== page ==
WE WANT YOU: Father and son firefighting duo’s push for recruits
AFTER witnessing his dad battle fires across the southwest for 13 years, Matthew Kucks knew once he turned 18, he wanted to be a firefighter.
Lieutenant David Kucks remembers the Anzac Day inferno at Dalby State School in 2017, where he and his son were among the first responders to the blaze.
"Matty was around back on the hose as we were one of the first trucks to arrive," he said.
"Once the job settled down a bit I went around the back to check up on everyone, to make sure everything was going to plan, and Matty was with one of our experienced firefighters, Wolfgang Gash."
Lt Kucks came around to assess his crew at the back of the structure fire, and asked Matt to watch out for several hazards.
"I was doing it for everyone, but Wolfgang turned around to me and said 'it's all right dad, I'll look after him'," he said.
"You're looking after everyone on the fire grounds, but it can be different when you have one of your own out there."
Matt is now coming up on his 5th year as a firefighter, with him and his dad now appealing to the community to consider a role in the auxiliary fire service.
"The organisation is always looking for people who are ready to challenge themselves, and want to support and help their community," Lt Kucks said.
"People are very mobile in this day and age, so some of the smaller communities have had some difficult recruiting and retaining people in their area.
"It is pleasing to see in recent times a lot of people have stepped up.
"Across area three we already have a number of recruits ready to join, but due to the nature of COVID-19, those processes haven't been going as quickly as we had hoped."
Matt's journey to become a qualified firefighter was extensive, but necessary in order for him to have the skills to deal with anything he would encounter.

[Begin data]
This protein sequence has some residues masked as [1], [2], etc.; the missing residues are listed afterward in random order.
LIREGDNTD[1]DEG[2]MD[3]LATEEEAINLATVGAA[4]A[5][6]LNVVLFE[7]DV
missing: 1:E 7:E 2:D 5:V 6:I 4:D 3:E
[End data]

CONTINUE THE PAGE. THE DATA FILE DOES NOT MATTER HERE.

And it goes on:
How to become a firefighter
NINE initial skills need to be learnt before firefighters can apply for basic training, which then takes place over four weekends.
Once completed, volunteers have an obligation to attain a truck licence, as well as completing several courses in pump operation, hazmat rescue, road crash rescue, gas detection, and thermal imaging, just to name a few.
All of this is then combined with weekly training sessions held at the station.
For the most part, Matt has enjoyed working with his dad, saying it was weird at one point when they were both turning out in the middle of the night to attend jobs.
"With some of the bigger structure fires we'd be talking as we're going, figuring out where the hydrants were, and where we'd be placing the trucks," he said.
"We'd have a plan in place."
Like every family, there was some trepidation in Matt volunteering with the auxiliary fire service.
"His mother had some worries, due to the fact 60 per cent of our jobs are traffic crash rescues," Lt Kucks said.
"Some of the crashes we go to are confronting at times, but it's part of the job.
"He's done what he needs to for his role, along with all of our other firefighters.
"Everyone knows their place, and their duty, which allows us to operate successfully."
If you're looking to apply to become an auxiliary firefighter, please head here.